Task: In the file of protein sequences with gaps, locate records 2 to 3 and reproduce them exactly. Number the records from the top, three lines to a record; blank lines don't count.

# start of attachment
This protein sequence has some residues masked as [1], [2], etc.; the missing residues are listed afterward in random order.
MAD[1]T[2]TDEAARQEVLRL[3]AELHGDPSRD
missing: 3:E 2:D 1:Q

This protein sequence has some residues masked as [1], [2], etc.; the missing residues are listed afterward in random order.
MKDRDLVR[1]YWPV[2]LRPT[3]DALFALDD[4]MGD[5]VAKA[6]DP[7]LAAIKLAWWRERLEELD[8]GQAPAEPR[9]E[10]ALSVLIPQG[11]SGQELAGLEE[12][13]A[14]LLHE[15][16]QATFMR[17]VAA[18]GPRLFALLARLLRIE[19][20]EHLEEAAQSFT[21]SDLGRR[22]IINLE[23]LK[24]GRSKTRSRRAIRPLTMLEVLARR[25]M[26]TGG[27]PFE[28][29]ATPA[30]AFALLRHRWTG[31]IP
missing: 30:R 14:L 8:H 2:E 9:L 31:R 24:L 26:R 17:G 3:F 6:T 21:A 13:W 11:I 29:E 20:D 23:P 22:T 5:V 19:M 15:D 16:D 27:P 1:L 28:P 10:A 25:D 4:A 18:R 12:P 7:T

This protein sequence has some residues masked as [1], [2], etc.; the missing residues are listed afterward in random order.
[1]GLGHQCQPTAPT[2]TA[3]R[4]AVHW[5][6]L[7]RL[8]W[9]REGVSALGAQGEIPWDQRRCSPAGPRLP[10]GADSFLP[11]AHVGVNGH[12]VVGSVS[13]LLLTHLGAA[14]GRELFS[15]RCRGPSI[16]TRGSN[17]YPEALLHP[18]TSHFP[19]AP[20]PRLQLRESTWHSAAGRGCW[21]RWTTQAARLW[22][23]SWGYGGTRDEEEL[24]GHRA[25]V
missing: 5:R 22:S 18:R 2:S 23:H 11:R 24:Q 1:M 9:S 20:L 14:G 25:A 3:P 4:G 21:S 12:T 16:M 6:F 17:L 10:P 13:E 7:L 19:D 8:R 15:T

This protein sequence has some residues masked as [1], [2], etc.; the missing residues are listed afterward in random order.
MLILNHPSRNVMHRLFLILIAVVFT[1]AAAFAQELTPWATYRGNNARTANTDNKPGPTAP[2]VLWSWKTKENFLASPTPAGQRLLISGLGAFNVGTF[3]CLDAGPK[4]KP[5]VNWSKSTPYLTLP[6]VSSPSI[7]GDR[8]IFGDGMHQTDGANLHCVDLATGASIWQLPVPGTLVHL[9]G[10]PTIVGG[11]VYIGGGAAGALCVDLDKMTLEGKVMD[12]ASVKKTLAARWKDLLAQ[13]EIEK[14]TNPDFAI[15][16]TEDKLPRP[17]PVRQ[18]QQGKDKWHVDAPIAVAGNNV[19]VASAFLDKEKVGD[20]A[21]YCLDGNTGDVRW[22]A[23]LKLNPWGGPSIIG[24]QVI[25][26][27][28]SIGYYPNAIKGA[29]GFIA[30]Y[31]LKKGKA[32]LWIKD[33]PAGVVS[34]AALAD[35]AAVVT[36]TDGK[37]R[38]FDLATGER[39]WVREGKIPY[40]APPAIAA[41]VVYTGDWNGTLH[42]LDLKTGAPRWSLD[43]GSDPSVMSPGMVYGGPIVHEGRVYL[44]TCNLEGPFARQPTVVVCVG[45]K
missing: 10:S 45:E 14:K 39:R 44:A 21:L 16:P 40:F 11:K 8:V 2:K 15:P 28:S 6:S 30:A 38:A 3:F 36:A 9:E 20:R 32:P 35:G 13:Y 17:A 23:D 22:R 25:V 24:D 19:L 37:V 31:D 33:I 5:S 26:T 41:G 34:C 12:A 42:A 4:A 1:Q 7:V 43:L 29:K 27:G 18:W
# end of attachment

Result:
This protein sequence has some residues masked as [1], [2], etc.; the missing residues are listed afterward in random order.
MKDRDLVR[1]YWPV[2]LRPT[3]DALFALDD[4]MGD[5]VAKA[6]DP[7]LAAIKLAWWRERLEELD[8]GQAPAEPR[9]E[10]ALSVLIPQG[11]SGQELAGLEE[12][13]A[14]LLHE[15][16]QATFMR[17]VAA[18]GPRLFALLARLLRIE[19][20]EHLEEAAQSFT[21]SDLGRR[22]IINLE[23]LK[24]GRSKTRSRRAIRPLTMLEVLARR[25]M[26]TGG[27]PFE[28][29]ATPA[30]AFALLRHRWTG[31]IP
missing: 30:R 14:L 8:H 2:E 9:L 31:R 24:L 26:R 17:G 3:F 6:T 21:A 13:W 11:I 29:E 20:D 23:P 22:T 5:V 19:M 15:D 16:D 27:P 1:L 28:P 10:A 25:D 4:A 18:R 12:P 7:T

This protein sequence has some residues masked as [1], [2], etc.; the missing residues are listed afterward in random order.
[1]GLGHQCQPTAPT[2]TA[3]R[4]AVHW[5][6]L[7]RL[8]W[9]REGVSALGAQGEIPWDQRRCSPAGPRLP[10]GADSFLP[11]AHVGVNGH[12]VVGSVS[13]LLLTHLGAA[14]GRELFS[15]RCRGPSI[16]TRGSN[17]YPEALLHP[18]TSHFP[19]AP[20]PRLQLRESTWHSAAGRGCW[21]RWTTQAARLW[22][23]SWGYGGTRDEEEL[24]GHRA[25]V
missing: 5:R 22:S 18:R 2:S 23:H 11:R 24:Q 1:M 9:S 20:L 14:G 25:A 3:P 4:G 21:S 12:T 16:M 6:F 17:L 10:P 13:E 7:L 19:D 8:R 15:T